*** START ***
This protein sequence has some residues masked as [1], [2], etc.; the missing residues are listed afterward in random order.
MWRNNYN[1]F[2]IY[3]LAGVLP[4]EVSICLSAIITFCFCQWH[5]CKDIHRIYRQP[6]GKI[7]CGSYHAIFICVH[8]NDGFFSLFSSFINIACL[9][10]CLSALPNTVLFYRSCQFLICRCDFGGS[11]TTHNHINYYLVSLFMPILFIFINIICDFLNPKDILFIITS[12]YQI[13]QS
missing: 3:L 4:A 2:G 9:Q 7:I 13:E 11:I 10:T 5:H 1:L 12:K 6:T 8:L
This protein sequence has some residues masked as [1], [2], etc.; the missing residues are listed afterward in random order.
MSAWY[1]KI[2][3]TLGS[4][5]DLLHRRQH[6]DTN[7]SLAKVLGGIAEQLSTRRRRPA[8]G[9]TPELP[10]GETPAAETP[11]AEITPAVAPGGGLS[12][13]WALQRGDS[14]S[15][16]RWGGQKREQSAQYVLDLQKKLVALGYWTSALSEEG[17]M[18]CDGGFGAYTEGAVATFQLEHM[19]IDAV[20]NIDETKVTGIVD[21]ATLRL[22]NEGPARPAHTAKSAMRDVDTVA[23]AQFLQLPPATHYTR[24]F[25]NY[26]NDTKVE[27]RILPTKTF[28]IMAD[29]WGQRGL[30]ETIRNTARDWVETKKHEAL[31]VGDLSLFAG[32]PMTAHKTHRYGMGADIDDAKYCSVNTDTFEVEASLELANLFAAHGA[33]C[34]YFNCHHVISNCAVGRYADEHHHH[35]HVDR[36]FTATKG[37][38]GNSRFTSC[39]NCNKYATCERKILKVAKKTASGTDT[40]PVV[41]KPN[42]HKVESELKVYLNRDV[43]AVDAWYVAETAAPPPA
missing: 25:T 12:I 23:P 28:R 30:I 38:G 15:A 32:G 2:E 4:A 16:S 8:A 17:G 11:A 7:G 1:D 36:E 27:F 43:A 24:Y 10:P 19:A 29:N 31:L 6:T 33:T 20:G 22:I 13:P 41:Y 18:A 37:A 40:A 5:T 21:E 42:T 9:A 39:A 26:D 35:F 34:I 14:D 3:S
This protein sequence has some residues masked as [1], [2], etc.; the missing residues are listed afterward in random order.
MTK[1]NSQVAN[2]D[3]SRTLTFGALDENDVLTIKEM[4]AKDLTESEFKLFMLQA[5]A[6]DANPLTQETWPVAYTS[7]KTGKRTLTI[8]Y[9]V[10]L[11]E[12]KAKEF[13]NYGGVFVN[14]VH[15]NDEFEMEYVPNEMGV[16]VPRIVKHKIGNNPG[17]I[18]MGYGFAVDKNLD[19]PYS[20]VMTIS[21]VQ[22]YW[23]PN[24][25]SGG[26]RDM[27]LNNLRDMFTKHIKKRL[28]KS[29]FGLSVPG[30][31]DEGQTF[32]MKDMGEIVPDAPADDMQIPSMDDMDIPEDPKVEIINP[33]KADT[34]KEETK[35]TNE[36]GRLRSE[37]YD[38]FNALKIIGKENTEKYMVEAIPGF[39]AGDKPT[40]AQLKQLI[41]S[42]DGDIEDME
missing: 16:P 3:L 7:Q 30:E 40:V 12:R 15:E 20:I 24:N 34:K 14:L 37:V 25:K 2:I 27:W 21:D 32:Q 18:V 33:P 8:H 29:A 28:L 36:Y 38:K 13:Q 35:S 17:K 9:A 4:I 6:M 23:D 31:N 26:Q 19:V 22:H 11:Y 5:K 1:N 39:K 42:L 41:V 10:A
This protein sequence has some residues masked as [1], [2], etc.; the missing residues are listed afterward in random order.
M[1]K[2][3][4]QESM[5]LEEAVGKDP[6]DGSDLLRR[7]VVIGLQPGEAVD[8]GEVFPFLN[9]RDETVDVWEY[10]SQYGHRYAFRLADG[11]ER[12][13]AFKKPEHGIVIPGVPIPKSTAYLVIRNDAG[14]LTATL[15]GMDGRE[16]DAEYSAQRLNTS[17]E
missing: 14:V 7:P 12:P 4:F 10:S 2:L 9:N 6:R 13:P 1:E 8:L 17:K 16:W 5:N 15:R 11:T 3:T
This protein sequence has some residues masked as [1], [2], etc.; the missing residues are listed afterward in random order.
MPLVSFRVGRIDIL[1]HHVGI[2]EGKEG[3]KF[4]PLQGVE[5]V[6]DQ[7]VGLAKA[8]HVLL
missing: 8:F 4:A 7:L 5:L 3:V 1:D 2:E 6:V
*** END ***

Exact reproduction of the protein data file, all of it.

This protein sequence has some residues masked as [1], [2], etc.; the missing residues are listed afterward in random order.
MWRNNYN[1]F[2]IY[3]LAGVLP[4]EVSICLSAIITFCFCQWH[5]CKDIHRIYRQP[6]GKI[7]CGSYHAIFICVH[8]NDGFFSLFSSFINIACL[9][10]CLSALPNTVLFYRSCQFLICRCDFGGS[11]TTHNHINYYLVSLFMPILFIFINIICDFLNPKDILFIITS[12]YQI[13]QS
missing: 3:L 4:A 2:G 9:Q 7:I 13:E 11:I 10:T 5:H 1:L 12:K 6:T 8:L
This protein sequence has some residues masked as [1], [2], etc.; the missing residues are listed afterward in random order.
MSAWY[1]KI[2][3]TLGS[4][5]DLLHRRQH[6]DTN[7]SLAKVLGGIAEQLSTRRRRPA[8]G[9]TPELP[10]GETPAAETP[11]AEITPAVAPGGGLS[12][13]WALQRGDS[14]S[15][16]RWGGQKREQSAQYVLDLQKKLVALGYWTSALSEEG[17]M[18]CDGGFGAYTEGAVATFQLEHM[19]IDAV[20]NIDETKVTGIVD[21]ATLRL[22]NEGPARPAHTAKSAMRDVDTVA[23]AQFLQLPPATHYTR[24]F[25]NY[26]NDTKVE[27]RILPTKTF[28]IMAD[29]WGQRGL[30]ETIRNTARDWVETKKHEAL[31]VGDLSLFAG[32]PMTAHKTHRYGMGADIDDAKYCSVNTDTFEVEASLELANLFAAHGA[33]C[34]YFNCHHVISNCAVGRYADEHHHH[35]HVDR[36]FTATKG[37][38]GNSRFTSC[39]NCNKYATCERKILKVAKKTASGTDT[40]PVV[41]KPN[42]HKVESELKVYLNRDV[43]AVDAWYVAETAAPPPA
missing: 25:T 12:I 23:P 28:R 30:I 38:G 15:A 32:G 2:E 4:A 16:S 8:A 17:G 11:A 7:G 1:D 36:E 27:F 43:A 24:Y 10:P 19:A 29:N 31:L 6:T 33:T 20:G 22:I 13:P 41:Y 18:A 37:A 40:A 5:T 21:E 42:T 9:A 39:A 26:D 35:F 34:I 14:D 3:S
This protein sequence has some residues masked as [1], [2], etc.; the missing residues are listed afterward in random order.
MTK[1]NSQVAN[2]D[3]SRTLTFGALDENDVLTIKEM[4]AKDLTESEFKLFMLQA[5]A[6]DANPLTQETWPVAYTS[7]KTGKRTLTI[8]Y[9]V[10]L[11]E[12]KAKEF[13]NYGGVFVN[14]VH[15]NDEFEMEYVPNEMGV[16]VPRIVKHKIGNNPG[17]I[18]MGYGFAVDKNLD[19]PYS[20]VMTIS[21]VQ[22]YW[23]PN[24][25]SGG[26]RDM[27]LNNLRDMFTKHIKKRL[28]KS[29]FGLSVPG[30][31]DEGQTF[32]MKDMGEIVPDAPADDMQIPSMDDMDIPEDPKVEIINP[33]KADT[34]KEETK[35]TNE[36]GRLRSE[37]YD[38]FNALKIIGKENTEKYMVEAIPGF[39]AGDKPT[40]AQLKQLI[41]S[42]DGDIEDME
missing: 16:P 3:L 7:Q 30:E 40:V 12:R 15:E 20:I 24:N 34:K 14:L 37:V 25:K 2:I 27:W 21:D 32:Q 18:V 33:P 8:H 29:A 28:L 36:Y 38:K 13:Q 35:S 17:K 9:A 4:I 6:M 23:D 31:N 26:Q 19:V 22:H 11:Y 5:K 1:N 39:K 42:L 41:V 10:A
This protein sequence has some residues masked as [1], [2], etc.; the missing residues are listed afterward in random order.
M[1]K[2][3][4]QESM[5]LEEAVGKDP[6]DGSDLLRR[7]VVIGLQPGEAVD[8]GEVFPFLN[9]RDETVDVWEY[10]SQYGHRYAFRLADG[11]ER[12][13]AFKKPEHGIVIPGVPIPKSTAYLVIRNDAG[14]LTATL[15]GMDGRE[16]DAEYSAQRLNTS[17]E
missing: 14:V 7:P 12:P 4:F 10:S 2:L 9:N 6:R 13:P 1:E 8:L 17:K 16:W 5:N 15:R 11:T 3:T
This protein sequence has some residues masked as [1], [2], etc.; the missing residues are listed afterward in random order.
MPLVSFRVGRIDIL[1]HHVGI[2]EGKEG[3]KF[4]PLQGVE[5]V[6]DQ[7]VGLAKA[8]HVLL
missing: 8:F 4:A 7:L 5:L 3:V 1:D 2:E 6:V